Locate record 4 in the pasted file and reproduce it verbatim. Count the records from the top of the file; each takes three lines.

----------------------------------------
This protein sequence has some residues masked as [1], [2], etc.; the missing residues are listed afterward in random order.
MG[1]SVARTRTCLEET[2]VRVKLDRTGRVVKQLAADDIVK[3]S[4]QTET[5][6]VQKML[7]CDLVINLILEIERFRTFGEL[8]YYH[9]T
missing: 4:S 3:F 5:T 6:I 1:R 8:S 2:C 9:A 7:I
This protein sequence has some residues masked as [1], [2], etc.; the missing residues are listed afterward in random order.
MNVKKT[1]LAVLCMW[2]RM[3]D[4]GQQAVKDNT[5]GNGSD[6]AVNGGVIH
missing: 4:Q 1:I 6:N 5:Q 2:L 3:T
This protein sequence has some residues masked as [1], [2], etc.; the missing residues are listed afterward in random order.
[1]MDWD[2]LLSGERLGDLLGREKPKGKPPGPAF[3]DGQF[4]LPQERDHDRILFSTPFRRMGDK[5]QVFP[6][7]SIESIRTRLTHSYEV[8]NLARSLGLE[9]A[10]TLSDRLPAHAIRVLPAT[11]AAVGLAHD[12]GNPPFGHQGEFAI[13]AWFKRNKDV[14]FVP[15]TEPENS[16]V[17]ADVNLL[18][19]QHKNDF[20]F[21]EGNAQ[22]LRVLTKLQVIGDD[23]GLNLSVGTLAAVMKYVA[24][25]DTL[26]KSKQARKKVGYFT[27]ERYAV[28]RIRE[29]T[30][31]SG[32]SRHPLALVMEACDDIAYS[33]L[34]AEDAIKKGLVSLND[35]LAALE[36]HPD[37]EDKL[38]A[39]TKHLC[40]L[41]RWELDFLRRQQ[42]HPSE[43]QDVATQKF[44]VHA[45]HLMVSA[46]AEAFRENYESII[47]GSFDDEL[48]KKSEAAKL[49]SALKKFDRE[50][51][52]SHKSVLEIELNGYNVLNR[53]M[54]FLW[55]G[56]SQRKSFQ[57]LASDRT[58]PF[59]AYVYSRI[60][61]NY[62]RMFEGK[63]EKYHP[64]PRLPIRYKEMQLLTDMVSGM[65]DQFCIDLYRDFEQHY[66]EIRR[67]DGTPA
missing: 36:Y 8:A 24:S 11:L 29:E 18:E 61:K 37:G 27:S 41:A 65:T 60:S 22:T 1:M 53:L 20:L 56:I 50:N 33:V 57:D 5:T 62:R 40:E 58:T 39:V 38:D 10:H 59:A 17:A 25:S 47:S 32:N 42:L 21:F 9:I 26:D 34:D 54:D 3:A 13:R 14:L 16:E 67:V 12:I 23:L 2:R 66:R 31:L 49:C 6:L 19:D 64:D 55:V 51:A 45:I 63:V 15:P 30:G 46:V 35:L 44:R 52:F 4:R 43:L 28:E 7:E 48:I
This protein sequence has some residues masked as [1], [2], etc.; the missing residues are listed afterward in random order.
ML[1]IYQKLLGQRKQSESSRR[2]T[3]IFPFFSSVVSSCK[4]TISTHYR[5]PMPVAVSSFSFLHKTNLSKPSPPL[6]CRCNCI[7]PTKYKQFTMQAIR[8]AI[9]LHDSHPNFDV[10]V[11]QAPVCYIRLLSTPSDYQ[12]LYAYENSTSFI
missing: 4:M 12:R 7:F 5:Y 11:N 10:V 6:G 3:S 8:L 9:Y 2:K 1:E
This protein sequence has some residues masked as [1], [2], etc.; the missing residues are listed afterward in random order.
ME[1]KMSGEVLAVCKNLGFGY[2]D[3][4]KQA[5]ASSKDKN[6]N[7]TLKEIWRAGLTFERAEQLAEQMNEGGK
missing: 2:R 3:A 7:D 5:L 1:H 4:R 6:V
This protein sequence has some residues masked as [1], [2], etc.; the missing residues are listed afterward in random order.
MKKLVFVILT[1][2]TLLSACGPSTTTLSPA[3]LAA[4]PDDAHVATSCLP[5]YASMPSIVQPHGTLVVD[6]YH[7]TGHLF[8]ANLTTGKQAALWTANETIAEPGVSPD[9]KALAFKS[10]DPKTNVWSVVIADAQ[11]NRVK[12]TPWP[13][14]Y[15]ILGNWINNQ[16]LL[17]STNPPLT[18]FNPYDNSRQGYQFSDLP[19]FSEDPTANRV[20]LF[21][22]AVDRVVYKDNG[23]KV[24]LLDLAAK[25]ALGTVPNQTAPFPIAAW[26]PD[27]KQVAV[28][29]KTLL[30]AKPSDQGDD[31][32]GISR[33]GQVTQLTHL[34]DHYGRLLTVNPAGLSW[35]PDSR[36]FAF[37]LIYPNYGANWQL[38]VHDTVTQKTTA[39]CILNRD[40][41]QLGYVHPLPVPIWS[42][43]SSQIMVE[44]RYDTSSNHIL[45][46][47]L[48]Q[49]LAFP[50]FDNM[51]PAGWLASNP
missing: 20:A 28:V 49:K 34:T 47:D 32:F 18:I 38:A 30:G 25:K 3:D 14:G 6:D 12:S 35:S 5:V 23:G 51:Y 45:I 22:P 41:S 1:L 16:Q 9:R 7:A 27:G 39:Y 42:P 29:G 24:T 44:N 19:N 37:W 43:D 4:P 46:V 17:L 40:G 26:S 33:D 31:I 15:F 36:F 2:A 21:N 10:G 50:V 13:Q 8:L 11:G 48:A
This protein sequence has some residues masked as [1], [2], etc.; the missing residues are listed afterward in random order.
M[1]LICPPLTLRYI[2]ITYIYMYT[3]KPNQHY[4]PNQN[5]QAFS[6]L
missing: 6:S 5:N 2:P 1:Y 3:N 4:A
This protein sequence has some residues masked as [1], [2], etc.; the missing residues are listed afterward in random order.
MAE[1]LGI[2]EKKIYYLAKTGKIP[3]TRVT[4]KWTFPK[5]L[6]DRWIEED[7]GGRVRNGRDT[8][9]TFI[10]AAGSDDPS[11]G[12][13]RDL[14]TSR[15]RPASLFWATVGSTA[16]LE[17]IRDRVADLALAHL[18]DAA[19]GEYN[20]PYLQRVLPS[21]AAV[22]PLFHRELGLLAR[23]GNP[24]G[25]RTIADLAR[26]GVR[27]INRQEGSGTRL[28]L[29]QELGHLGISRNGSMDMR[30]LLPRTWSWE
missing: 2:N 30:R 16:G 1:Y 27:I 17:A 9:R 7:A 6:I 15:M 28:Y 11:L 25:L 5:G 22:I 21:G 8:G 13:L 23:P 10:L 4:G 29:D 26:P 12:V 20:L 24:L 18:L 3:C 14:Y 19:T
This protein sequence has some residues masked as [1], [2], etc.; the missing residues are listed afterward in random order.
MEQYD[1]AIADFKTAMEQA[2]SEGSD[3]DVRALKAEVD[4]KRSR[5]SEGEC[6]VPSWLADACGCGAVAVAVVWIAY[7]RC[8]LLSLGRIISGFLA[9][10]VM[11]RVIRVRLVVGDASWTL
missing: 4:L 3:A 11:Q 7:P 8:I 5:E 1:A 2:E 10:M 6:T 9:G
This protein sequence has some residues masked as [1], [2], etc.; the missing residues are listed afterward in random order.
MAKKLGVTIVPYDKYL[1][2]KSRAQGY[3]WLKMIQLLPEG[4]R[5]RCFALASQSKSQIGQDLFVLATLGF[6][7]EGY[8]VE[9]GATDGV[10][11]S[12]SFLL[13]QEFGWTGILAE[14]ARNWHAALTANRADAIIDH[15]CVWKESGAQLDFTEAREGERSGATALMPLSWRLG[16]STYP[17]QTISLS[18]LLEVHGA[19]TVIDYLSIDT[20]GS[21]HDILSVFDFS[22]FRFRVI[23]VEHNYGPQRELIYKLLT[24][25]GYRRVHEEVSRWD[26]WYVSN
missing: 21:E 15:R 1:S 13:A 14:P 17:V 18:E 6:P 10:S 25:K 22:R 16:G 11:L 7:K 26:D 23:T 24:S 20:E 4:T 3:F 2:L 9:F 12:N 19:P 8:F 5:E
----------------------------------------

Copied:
This protein sequence has some residues masked as [1], [2], etc.; the missing residues are listed afterward in random order.
ML[1]IYQKLLGQRKQSESSRR[2]T[3]IFPFFSSVVSSCK[4]TISTHYR[5]PMPVAVSSFSFLHKTNLSKPSPPL[6]CRCNCI[7]PTKYKQFTMQAIR[8]AI[9]LHDSHPNFDV[10]V[11]QAPVCYIRLLSTPSDYQ[12]LYAYENSTSFI
missing: 4:M 12:R 7:F 5:Y 11:N 10:V 6:G 3:S 8:L 9:Y 2:K 1:E